OPEN LETTER TO THE PUBLIC from “The Seawall”
Linda Rutherford The Chronicle October 1998
The North Atlantic Seaboard
October 4, 1998.
There comes a time in everyone's life when they've had about all they can take, and I woke up this morning and decided that I would no longer be silent; that from here on in, I would stand up, as is my democratic right, and speak out against the things that bother me.
Truth to tell, I don't mind the little secret trysts; nor the patter of tiny feet; nor the political graffiti; nor the endless stream of advertisement which has earned me the enviable reputation of being the world's longest billboard; nor, for that matter, the urgent pounding of tennis shoes in the tireless quest for physical fitness.
What I do take exception to, however, is the decadence; the sacrilege; the wanton degradation of my immediate environs.
As I write, I look around at the rubble, born of a mindless compulsion to litter, and I ask myself, are we, as a nation, serious about eco-tourism? Are we ready for it? Are we prepared for the responsibility that goes with the turf?
Granted we're not in the blue-water-white-sand league, but you've got to admit there's a certain something about looking out across the Atlantic of an evening, watching the ships come in, or inhaling the fresh, tangy air that comes with the onset of dark.
It is, perhaps, this same ethereal quality that prompted Rupert Roopnaraine as early as 1990, even before the politicians began to see the advantages of eco-tourism, to encourage a five-man Dutch Television crew to come down here for three weeks to do a documentary on me.
Well, not quite on me, but more the way I influence the various aspects of cultural and social life of the almost three-quarters of the population living along the 270 miles of our country's coastland.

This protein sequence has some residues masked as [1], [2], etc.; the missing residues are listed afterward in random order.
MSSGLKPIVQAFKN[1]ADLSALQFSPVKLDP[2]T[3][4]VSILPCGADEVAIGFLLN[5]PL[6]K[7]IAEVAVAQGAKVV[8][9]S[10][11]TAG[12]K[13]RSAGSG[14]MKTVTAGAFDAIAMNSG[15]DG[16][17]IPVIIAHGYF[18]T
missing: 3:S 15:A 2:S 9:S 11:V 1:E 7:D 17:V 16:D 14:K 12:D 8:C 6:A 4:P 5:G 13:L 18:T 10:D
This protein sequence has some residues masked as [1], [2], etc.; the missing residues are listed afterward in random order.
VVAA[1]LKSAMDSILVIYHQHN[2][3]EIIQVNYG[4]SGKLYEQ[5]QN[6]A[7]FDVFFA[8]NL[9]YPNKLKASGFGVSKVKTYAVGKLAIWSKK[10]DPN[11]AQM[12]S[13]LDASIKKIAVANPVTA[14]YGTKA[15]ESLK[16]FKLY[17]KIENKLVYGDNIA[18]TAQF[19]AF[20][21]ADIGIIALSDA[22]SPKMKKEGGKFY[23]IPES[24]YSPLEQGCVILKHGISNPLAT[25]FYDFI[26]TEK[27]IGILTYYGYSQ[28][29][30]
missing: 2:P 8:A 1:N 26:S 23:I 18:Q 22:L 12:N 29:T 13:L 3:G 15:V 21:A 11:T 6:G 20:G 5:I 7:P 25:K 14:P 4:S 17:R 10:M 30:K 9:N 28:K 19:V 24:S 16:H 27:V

I must admit that I quite liked the story-line the director, Ray Kril adopted, reliving my past through the eyes of an old griot, played to the hilt by veteran local dramatist and poet, Marc Matthews.
Though it was the last we in Guyana ever heard of that particular documentary, I have been given to understand that it was quite a success in the 14 European countries for which it was intended.
As I look back in time, I reminisce with nostalgia those good old days - the pomp and ceremony of the Sunday afternoon concerts; the ladies in broad-brimmed, crinoline hats and stays (corsets), their dresses made of either cambric, tarlatan, organdy or some such fabric. The men, not to be outdone, were never without their waistcoat, necktie and boots, and certainly not without their `inexpressibles' (whatever that was!) and top-hat.
Gloves were optional, among both men and women, and even the children, but it never ceased to amuse me the air of dignity the ladies managed to effect with their mincing gait and ivory fans, in spite of the surfeit of fresh air.
But to return to the subject of littering and Guyana's prospects at becoming an eco-destination, let's take a closer look at plastics, which make up the bulk of garbage in my immediate surroundings, and then you will understand my concern.
The one thing plastics is not - in spite of being touted as one of the modern-day wonders - is biodegradable; that is, unlike paper, it does not easily decompose. This means plastics can last forever and by the same token, become an eyesore. It would serve you well to remember this every time you even think about dumping a bag or bottle, or some such other container made of plastic.
I would also like to issue a call to the business community whose forte is fast or snack foods - like KFC, Demico House, Chicken House, Pizza Hut, Chinelle's, to name just a few - to take a more pro-active role in ensuring that I stay clean. It would be nice, too, if you can place some garbage bins, with the company's logo, at strategic points. Logos not only lend charm but are also good advertising.
But, come to think of it, who is really responsible for my welfare? The last I heard was that the onus was split between the National Parks Commission, the City Council and now, the Tourism Association of Guyana.
And the latest word on the grapevine is that the City is only obliged to clean that portion of me from Le Meridien Pegasus to Camp Street. Eh! Well! I am, indeed, in dire straits.
In parting, a word of advice. Eco-tourism is not just about making money; it's a way of life.
`nuff said, until I have another axe to grind.